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Returning Payloads to Earth

The American Institute of Aeronautics and Astronautics club is working with NASA’s pres­ti­gious Stu­dent Launch Ini­tia­tive to determine how to return a pay­load to Earth using an autonomous robot and rocket.


Source: News @ Northeastern

The task pre­sented to Northeastern’s stu­dent chapter of the Amer­ican Insti­tute of Aero­nau­tics and Astro­nau­tics is one that NASA engi­neers have been working to resolve for some time: how to return a pay­load to Earth using an autonomous robot and rocket.

Stu­dents in the aero­space club are spending most of this aca­d­emic year deter­mined to help NASA find a solu­tion to that challenge.

Ear­lier this fall, the club was accepted to NASA’s pres­ti­gious Stu­dent Launch ini­tia­tive, a research-​​based, com­pet­i­tive, and expe­ri­en­tial explo­ration project that pro­vides rel­e­vant and cost-​​effective research and devel­op­ment to sup­port the Space Launch System. North­eastern is one of 23 col­le­giate teams com­peting for a $10,000 grand prize.

It’s very com­pet­i­tive,” said club pres­i­dent Andrew Buggee, E’16. “It’s the only col­le­giate rocket com­pe­ti­tion that you have to be selected for. It’s an unbe­liev­able opportunity.”

The charge of this year’s com­pe­ti­tion is to design and build a rocket with a robotic com­po­nent that can grab a pay­load and load it into the rocket. The rocket then must be able to pre­pare itself for lift off, launch into the air, and then jet­tison the pay­load at a spe­cific alti­tude. The teams launch their exper­i­ments on high-​​power rockets and share their research results, which will be used by NASA in future projects.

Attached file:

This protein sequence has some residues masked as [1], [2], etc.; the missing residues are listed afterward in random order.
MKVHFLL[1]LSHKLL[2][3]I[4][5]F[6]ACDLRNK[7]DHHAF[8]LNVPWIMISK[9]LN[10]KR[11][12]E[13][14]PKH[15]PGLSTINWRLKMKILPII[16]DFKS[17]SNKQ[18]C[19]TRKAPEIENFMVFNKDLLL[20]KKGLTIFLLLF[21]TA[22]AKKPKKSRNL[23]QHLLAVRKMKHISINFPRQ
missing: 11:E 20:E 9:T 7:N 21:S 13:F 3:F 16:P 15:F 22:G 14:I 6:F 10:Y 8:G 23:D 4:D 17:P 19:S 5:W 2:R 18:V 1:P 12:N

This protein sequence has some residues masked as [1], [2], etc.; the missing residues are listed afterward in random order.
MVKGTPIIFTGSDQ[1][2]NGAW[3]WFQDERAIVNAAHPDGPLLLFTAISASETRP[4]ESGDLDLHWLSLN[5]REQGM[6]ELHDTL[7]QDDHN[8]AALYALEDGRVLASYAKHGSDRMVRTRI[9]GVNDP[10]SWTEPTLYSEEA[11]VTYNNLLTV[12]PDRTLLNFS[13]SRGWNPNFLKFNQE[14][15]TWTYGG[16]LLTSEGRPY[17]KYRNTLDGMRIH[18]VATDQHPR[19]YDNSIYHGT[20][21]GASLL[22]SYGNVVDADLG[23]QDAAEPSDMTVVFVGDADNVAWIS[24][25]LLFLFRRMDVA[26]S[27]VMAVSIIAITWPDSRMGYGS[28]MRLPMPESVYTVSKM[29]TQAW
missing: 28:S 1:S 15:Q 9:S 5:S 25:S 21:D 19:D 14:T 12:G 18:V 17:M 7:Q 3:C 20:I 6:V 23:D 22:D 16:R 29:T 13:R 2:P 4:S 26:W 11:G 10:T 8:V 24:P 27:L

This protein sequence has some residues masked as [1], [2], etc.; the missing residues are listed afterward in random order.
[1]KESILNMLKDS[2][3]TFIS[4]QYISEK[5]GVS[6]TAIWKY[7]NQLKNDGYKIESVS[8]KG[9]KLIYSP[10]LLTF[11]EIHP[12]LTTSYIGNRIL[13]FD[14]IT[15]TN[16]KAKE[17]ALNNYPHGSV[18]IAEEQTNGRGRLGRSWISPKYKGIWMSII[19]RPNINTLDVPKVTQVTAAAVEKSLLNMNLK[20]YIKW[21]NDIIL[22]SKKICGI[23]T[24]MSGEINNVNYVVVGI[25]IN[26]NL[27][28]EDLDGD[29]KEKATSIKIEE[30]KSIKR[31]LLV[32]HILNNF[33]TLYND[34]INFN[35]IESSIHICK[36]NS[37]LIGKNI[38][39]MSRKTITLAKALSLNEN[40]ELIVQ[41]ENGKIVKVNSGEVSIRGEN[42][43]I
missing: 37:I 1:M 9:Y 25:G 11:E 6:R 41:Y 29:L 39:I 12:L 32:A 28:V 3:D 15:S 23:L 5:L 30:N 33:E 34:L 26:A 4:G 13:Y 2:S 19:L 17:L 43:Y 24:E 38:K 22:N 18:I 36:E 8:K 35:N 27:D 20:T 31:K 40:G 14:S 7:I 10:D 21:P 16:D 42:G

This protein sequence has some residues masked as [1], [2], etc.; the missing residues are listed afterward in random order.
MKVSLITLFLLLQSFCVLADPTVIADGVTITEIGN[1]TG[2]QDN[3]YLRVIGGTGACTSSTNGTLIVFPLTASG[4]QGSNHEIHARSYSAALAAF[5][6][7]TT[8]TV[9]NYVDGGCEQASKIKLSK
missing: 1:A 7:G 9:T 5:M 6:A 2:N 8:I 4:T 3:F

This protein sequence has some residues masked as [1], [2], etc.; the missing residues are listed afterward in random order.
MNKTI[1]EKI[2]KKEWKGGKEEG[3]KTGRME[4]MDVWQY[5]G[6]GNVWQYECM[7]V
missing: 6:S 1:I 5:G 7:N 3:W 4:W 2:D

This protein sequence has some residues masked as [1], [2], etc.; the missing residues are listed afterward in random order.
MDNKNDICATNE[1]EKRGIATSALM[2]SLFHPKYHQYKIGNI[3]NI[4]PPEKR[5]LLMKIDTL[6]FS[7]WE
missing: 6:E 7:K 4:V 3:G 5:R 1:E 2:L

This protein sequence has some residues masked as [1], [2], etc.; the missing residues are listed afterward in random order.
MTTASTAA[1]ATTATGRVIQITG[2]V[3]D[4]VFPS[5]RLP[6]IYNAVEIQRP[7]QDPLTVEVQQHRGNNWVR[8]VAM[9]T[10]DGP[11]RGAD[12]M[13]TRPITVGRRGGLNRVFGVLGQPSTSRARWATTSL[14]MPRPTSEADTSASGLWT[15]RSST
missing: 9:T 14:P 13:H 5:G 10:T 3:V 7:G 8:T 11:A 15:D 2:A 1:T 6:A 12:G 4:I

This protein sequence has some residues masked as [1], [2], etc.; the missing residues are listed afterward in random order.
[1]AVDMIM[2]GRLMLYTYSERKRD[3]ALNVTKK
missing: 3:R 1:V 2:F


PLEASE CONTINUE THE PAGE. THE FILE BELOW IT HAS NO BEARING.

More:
NASA is trying to come up with ideas for how to return things to Earth, specif­i­cally from Mars,” Buggee explained. “That’s no small task.”

Ear­lier this year the club received a Provost’s Under­grad­uate Research and Cre­ative Endeavors Award, which sig­nif­i­cantly strength­ened the stu­dents’ appli­ca­tion to enter the NASA com­pe­ti­tion. The awards offer finan­cial and aca­d­emic sup­port to North­eastern stu­dents seeking to con­duct orig­inal projects of their own design; the aero­space club is using its award to build more sophis­ti­cated rockets and enter more competitions.

The NASA com­pe­ti­tion will take plae April 7 at the Mar­shall Space Flight Center in Birm­ingham, Alabama. Ahead of the com­pe­ti­tion, the club will hold reg­u­larly check-​​ins with NASA engi­neers to dis­cuss its design plans and progress.

Not only does the com­pe­ti­tion involve designing and building a rocket, par­tic­i­pating stu­dent groups must also do com­mu­nity out­reach with area school chil­dren. Buggee said the club plans to partner with Northeastern’s Center for STEM Edu­ca­tion, which hosts middle school field trips, and visit Boston-​​area schools.

Northeastern’s AIAA chapter has expe­ri­enced great suc­cess in its inau­gural year, including win­ning its first com­pe­ti­tion in early April. Stu­dents also suc­cess­fully launched a weather bal­loon equipped with a GoPro and an iPhone and mon­i­tored the balloon’s journey from Cobleskill, New York, to Bed­ford, New Hampshire.

Andrew Gould­stone, the club’s fac­ulty advisor and an assis­tant pro­fessor of mechan­ical and indus­trial engi­neering, attrib­utes the club’s early suc­cess to the stu­dents’ drive and passion.

These are stu­dents with a real pas­sion for what they do,” he said. “They wanted to start a club that can actu­ally achieve things and they are tremen­dously tal­ented. I have nothing but admi­ra­tion for this group.”

Related Faculty: Andrew Gouldstone